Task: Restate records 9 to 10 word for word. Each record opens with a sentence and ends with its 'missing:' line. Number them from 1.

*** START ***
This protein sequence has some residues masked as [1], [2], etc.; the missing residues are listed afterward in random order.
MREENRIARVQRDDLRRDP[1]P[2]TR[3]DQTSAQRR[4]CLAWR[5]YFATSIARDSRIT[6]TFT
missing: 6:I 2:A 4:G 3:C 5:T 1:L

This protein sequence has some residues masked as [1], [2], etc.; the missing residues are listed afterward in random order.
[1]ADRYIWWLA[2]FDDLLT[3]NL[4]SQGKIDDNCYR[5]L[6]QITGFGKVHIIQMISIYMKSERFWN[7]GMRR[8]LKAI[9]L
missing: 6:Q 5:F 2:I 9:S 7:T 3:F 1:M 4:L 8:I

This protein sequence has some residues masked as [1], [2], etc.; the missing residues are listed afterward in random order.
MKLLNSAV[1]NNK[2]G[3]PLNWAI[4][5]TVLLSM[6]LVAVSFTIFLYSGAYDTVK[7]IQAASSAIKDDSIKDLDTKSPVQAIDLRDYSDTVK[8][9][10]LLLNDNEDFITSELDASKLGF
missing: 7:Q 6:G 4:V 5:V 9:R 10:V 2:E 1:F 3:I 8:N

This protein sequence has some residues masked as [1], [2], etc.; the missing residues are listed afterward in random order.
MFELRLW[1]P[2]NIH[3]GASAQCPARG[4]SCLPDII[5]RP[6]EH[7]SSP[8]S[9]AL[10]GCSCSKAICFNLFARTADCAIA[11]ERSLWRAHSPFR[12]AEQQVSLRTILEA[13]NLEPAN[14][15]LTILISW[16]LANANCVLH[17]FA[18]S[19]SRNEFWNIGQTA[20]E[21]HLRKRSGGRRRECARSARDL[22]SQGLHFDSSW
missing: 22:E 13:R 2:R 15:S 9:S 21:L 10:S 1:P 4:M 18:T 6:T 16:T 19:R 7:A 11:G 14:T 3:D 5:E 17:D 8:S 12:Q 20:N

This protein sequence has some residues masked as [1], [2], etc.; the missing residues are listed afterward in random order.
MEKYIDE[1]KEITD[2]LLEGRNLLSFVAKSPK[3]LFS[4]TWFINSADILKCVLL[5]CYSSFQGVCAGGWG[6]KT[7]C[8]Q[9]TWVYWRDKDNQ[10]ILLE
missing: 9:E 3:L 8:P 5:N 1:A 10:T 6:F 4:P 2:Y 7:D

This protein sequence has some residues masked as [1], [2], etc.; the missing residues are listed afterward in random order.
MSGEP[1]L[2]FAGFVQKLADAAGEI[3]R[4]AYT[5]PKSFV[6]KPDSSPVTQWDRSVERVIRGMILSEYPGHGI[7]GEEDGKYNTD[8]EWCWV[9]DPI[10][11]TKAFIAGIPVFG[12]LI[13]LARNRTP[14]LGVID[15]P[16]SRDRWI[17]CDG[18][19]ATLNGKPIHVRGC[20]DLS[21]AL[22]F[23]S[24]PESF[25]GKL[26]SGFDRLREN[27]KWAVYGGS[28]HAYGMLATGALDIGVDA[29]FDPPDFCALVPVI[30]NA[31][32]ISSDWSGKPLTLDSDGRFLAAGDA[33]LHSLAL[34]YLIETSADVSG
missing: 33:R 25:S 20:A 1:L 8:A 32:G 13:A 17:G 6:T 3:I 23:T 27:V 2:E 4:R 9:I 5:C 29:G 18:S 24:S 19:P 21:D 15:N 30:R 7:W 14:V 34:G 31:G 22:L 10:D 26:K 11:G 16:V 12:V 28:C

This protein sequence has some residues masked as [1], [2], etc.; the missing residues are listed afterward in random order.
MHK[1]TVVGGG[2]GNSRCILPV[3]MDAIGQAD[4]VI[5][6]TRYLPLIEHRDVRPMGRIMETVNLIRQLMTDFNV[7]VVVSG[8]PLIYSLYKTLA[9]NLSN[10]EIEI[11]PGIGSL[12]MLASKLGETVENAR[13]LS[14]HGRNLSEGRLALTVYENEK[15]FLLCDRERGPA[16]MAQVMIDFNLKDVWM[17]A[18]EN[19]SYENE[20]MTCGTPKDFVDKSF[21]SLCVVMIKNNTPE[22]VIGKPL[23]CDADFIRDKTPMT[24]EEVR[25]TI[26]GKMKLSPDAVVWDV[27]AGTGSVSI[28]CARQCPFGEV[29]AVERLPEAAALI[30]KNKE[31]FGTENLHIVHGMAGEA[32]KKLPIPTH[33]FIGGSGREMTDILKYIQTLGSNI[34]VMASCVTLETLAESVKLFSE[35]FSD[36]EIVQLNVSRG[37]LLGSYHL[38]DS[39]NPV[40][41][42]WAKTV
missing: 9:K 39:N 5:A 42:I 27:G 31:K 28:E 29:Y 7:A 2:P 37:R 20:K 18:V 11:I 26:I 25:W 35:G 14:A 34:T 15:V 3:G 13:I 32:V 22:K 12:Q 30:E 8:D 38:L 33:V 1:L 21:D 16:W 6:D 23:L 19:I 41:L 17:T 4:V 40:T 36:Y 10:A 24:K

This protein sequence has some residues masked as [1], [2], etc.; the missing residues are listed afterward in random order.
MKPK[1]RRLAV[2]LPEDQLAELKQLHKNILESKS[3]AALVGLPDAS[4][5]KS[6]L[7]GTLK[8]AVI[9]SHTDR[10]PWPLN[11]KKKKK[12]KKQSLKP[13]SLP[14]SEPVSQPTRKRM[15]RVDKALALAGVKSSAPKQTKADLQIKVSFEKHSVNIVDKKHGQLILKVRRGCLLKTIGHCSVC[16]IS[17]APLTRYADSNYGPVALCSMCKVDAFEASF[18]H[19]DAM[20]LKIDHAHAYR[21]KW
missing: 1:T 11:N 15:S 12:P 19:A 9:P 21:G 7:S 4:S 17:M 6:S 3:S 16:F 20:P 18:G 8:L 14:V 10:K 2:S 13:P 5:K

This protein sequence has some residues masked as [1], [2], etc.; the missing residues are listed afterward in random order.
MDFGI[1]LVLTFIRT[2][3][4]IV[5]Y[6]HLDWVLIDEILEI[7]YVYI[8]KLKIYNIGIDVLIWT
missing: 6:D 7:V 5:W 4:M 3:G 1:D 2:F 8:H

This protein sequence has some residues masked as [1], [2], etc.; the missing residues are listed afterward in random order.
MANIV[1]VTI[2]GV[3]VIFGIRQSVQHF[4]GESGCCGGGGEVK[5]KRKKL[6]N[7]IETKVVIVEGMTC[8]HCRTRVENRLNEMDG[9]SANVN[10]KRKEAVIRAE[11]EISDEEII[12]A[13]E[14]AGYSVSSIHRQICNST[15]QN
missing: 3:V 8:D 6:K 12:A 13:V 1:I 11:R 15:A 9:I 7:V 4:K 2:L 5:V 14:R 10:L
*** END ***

This protein sequence has some residues masked as [1], [2], etc.; the missing residues are listed afterward in random order.
MDFGI[1]LVLTFIRT[2][3][4]IV[5]Y[6]HLDWVLIDEILEI[7]YVYI[8]KLKIYNIGIDVLIWT
missing: 6:D 7:V 5:W 4:M 3:G 1:D 2:F 8:H

This protein sequence has some residues masked as [1], [2], etc.; the missing residues are listed afterward in random order.
MANIV[1]VTI[2]GV[3]VIFGIRQSVQHF[4]GESGCCGGGGEVK[5]KRKKL[6]N[7]IETKVVIVEGMTC[8]HCRTRVENRLNEMDG[9]SANVN[10]KRKEAVIRAE[11]EISDEEII[12]A[13]E[14]AGYSVSSIHRQICNST[15]QN
missing: 3:V 8:D 6:K 12:A 13:V 1:I 11:R 15:A 9:I 7:V 4:K 2:L 5:V 14:R 10:L